Guinea Pig Head Tilting – What it Means?

Guinea pigs are adorable little pets that are exceptionally easy to care for.

They can live happily within limited spaces, unlike most pet animals, and aren’t too fussy with their diet.

All you need to do is offer them healthy food, maintain hygiene, and ensure they aren’t sick.

Speaking of sickness, guinea pigs are prone to developing head tilts. It may not look like something to worry about, but these tilts can be symptoms of a serious disease.

What is Head Tilting in Guinea Pigs?

Have you noticed your guinea pig twisting its head in an unusual manner? It could be towards a particular side or even to the back.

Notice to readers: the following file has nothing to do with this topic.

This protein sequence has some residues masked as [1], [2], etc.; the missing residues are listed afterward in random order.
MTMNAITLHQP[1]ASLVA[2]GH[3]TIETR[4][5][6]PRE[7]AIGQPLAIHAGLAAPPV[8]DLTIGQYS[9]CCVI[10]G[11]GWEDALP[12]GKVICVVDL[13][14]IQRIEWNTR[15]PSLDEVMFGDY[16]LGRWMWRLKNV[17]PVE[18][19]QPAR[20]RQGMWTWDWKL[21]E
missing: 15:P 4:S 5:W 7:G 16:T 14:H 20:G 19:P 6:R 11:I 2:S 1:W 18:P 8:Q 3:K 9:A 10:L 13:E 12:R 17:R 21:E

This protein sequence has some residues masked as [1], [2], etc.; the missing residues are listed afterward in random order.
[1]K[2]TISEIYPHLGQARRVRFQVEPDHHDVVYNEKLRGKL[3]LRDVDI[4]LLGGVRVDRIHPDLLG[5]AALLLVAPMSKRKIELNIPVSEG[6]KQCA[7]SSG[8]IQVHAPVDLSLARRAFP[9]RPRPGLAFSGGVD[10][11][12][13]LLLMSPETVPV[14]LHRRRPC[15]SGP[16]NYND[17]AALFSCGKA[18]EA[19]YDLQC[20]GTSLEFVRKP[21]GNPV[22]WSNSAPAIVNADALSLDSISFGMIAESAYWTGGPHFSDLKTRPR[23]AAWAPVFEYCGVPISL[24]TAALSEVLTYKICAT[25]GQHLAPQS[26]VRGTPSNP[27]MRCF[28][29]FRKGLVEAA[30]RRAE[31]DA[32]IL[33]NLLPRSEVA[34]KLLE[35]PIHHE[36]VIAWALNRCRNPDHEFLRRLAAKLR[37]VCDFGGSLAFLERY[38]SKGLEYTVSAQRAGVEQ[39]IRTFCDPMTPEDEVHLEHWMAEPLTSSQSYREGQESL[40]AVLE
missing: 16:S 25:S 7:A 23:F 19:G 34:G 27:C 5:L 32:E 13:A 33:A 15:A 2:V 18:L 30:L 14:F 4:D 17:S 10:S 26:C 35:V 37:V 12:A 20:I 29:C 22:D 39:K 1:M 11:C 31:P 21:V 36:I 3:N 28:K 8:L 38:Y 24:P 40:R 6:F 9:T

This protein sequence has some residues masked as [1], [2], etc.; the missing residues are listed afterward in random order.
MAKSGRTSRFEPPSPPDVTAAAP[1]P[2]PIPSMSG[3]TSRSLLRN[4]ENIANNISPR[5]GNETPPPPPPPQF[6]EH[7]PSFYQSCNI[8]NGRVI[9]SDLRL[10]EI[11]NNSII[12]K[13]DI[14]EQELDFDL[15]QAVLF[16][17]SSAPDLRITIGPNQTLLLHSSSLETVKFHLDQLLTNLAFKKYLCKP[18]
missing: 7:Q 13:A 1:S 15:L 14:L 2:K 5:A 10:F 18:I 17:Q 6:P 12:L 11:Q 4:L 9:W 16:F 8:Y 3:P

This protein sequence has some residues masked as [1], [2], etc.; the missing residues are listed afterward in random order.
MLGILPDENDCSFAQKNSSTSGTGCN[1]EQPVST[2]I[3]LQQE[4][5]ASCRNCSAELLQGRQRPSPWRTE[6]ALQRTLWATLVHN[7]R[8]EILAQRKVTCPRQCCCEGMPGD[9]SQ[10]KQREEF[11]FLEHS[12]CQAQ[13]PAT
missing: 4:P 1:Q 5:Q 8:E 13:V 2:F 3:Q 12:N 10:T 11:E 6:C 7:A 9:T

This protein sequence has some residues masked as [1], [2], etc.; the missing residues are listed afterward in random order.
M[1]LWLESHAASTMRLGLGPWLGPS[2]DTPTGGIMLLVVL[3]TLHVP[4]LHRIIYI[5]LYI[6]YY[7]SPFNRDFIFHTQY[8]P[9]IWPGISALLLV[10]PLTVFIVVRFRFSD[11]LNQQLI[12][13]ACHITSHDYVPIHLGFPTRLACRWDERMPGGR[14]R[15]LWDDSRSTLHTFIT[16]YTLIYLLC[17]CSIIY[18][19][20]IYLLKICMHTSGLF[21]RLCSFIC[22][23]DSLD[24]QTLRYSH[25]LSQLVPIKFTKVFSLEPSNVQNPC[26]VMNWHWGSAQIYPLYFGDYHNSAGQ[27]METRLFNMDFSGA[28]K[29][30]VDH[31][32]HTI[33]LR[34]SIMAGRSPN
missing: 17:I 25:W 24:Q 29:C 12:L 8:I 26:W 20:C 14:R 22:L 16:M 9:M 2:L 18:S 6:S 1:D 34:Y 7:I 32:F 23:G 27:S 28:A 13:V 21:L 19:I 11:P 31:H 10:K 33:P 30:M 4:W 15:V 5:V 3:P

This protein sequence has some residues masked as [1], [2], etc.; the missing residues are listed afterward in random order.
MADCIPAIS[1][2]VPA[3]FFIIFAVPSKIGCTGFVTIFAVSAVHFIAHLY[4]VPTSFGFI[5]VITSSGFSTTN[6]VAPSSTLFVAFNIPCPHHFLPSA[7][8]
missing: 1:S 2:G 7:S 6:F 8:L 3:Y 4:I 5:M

Head tilting, or wry neck, is when guinea pigs display this behavior and stay that way.

Head tilting in guinea pigs is a common symptom of pneumonia and ear infections. Your guinea pig would be unable to hold its head in a normal position and might even fall over as a result.

Head tilting can also cause your guinea pigs to stop eating, as they are unable to access their food trays.

However, you will be glad to know that head tilting isn’t always a symptom of a critical condition.

It is best to seek out your vet and get the necessary test done to ensure your guinea pig’s head tilting is treated promptly.

Is Head Tilting in Guinea Pigs Fatal?

Head tilting usually isn’t fatal in guinea pigs.

Most vets agree that diligent action from their owners and appropriate treatment from an experienced vet can quickly put your pet on the path to recovery.

But, it is important to note that the following points are essential to keep your guinea pig healthy and safe:

Early Detection

Head tilting isn’t fatal on its own, but it can quickly develop into a more serious disease if left untreated.